TfL bid au revoir to a much-loved European arts initiative
Funding commitments will today bring to an end the long-standing joint venture between Transport for London (TfL) and French youth theatre company L'Ecole de Barrage.
Actors from this troupe of young professionals have brought smiles to the faces of Londoners for many years, but today's performances will mark the end of one of the capital's longest running cultural programmes.
TfL's Director of Active Presentation, Heather Kelly, said "We have all enjoyed the antics of L'Ecole de Barrage in our stations, on our buses and across the on-street environment. But key budgetary decisions require us to focus going forward on delivery of The New Improvement Plan for London. And so it is with deep regret that this pioneering cross-Channel exchange must come to an end."
It was in 1977 that L'Ecole de Barrage first brought their unique performance theatre to the UK. Under the leadership of choreographer Françoise Bernard, a group of six French schoolchildren came to London to perform their spontaneous street ballet for the first time. They appeared throughout August in Trafalgar Square, walking in crocodiles and stopping repeatedly to point at the pigeons. Several successful summer seasons were to follow, gradually increasing in scale and scope, until eventually the permanent programme of direct obstruction we know and love today was initiated.
L'Ecole de Barrage's Professeur de Théâtre, Vincent Dubois, said "I first came to London with the group as a schoolboy in 1983. I will never forget the looks of the Britishers as we poured en masse into Tottenham Court Road station. To the untrained eye it may have looked as if we were merely standing around in small groups at the foot of the escalators. In fact we had trained for weeks to shuffle round in small circles and thrust out our rucksacks in as obstructive a manner as possible."
Among the many accolades won by L'Ecole de Barrage are the GLC Youth Medal in 1988, the European Union Harmonisation Award in 1993 and a BAFTA Fellowship in 2001. The latter honour recognised the brilliance of the routine Millennium Redux, in which fifty schoolchildren chased around the newly-opened Westminster station riding the escalators while chanting to one another across the internal void.
Current junior actress, Beatrice Lefebvre, said "I was so excited to be selected for a L'Ecole de Barrage scholarship. The grant from TfL enabled me to take up a year-long residency in the South Kensington area, where my friends and I spent our days riding the number 14 bus into town and back and sticking gum to the seats in geometric patterns. I shall miss being part of the team, and I hope that Londoners will always remember the creative chaos we brought to the capital."
To celebrate the last day of L'Ecole de Barrage in London, a special programme of artistic interventions has been planned. Watch out for the lovable French schoolkids at a point of departure near you.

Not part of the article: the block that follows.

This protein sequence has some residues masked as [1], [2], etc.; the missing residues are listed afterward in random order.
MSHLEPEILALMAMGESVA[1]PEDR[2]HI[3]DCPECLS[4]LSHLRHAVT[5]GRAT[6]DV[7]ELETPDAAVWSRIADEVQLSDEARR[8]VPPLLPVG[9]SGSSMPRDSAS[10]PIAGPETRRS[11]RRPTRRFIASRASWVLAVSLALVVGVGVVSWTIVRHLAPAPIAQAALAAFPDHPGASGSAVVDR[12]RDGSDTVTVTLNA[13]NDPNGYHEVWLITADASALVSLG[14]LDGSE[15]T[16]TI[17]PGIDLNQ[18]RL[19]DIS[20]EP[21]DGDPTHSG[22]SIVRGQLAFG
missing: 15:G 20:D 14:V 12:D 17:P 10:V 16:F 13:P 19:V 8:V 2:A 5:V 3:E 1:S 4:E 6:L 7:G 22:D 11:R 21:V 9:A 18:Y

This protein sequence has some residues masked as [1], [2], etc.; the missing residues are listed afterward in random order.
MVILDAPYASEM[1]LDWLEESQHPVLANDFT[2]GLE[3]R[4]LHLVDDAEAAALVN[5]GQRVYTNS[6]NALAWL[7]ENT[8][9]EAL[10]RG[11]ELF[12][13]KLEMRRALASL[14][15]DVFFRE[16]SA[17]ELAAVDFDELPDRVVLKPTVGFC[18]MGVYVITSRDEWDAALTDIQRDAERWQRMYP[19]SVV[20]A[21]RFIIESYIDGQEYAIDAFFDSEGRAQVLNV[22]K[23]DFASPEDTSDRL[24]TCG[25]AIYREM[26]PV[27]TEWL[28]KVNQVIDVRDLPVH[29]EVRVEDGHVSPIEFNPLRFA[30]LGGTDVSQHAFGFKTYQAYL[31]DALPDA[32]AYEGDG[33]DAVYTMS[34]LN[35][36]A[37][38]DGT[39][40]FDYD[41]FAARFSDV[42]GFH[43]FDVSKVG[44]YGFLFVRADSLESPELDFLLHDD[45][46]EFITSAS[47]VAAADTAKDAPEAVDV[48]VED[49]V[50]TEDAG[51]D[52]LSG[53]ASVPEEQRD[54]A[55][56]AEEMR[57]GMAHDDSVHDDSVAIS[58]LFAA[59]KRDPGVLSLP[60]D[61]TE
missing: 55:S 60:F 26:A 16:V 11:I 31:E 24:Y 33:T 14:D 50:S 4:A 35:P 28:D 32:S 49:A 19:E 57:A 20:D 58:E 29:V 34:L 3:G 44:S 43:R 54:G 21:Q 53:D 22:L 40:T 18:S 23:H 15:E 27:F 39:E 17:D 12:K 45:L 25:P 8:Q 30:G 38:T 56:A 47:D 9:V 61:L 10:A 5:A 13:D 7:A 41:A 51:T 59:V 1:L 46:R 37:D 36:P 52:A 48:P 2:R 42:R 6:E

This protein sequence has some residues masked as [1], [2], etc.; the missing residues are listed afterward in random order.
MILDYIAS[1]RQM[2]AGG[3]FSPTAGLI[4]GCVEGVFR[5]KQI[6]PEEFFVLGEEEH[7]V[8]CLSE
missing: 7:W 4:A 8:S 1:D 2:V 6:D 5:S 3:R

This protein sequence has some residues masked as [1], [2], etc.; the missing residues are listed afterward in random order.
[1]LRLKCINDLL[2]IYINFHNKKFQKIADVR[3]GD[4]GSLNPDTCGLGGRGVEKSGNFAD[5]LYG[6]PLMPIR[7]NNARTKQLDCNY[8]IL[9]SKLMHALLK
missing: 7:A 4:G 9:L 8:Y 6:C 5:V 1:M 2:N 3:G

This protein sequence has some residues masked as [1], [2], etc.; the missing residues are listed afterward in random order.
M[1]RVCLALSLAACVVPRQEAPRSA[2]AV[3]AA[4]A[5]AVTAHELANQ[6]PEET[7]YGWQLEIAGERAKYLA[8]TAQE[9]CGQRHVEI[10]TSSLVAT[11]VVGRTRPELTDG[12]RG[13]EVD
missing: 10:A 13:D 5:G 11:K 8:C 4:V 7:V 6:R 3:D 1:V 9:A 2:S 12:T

07.00 Barkingside The team leave their hostel and then leapfrog over the ticket gates 08.00 Oxford Circus The team stand in undulating clusters on the platforms to restrict access 09.00 Baker Street The team sculpt their rucksacks into a heap across half the station entrance 10.00 Charing Cross The team recreate their seminal work, Whirling Crocodile, around Nelson's Column 11:00 Camden Town The team fill a Northern line train with the aroma of steaming noodle trays 12.00 London Bridge The team attend a farewell reception aboard a New Routemaster outside City Hall 13.00 Emirates North Greenwich The team throng the cablecar terminal, inconveniencing nobody 14.00 Bank/Monument The team ride the escalator link, occasionally walking in the correct direction 15.00 King's Cross St Pancras The team demand that passengers tell them the way to Platform 9¾ 16.00 Covent Garden The team create a spontaneous flashmob in the passage leading to the lifts 17.00 Heathrow Terminals 1, 2, 3 The team queue to buy Oystercards in French, and then depart
Notes to Editors:
» Art on the Underground provides a world-class programme of contemporary art that enriches the Tube environment and our customers’ journey experience.
» TfL keeps its art under regular review, working with the London boroughs and other partners to help ensure that services can respond to London's changing aesthetic needs.
» Images of L'Ecole de Barrage in various states of excitation are available at www.flickr.com/photos/tflpress/sets/72157642197726734
» L'Ecole de Barrage will continue to work their street magic in other European cities, including Berlin, Amsterdam and Vilnius.
» The money saved by terminating the grant to L'Ecole de Barrage will be sufficient to fund the purchase of six new conductorless buses.
» This press release is not yet available on the new TfL website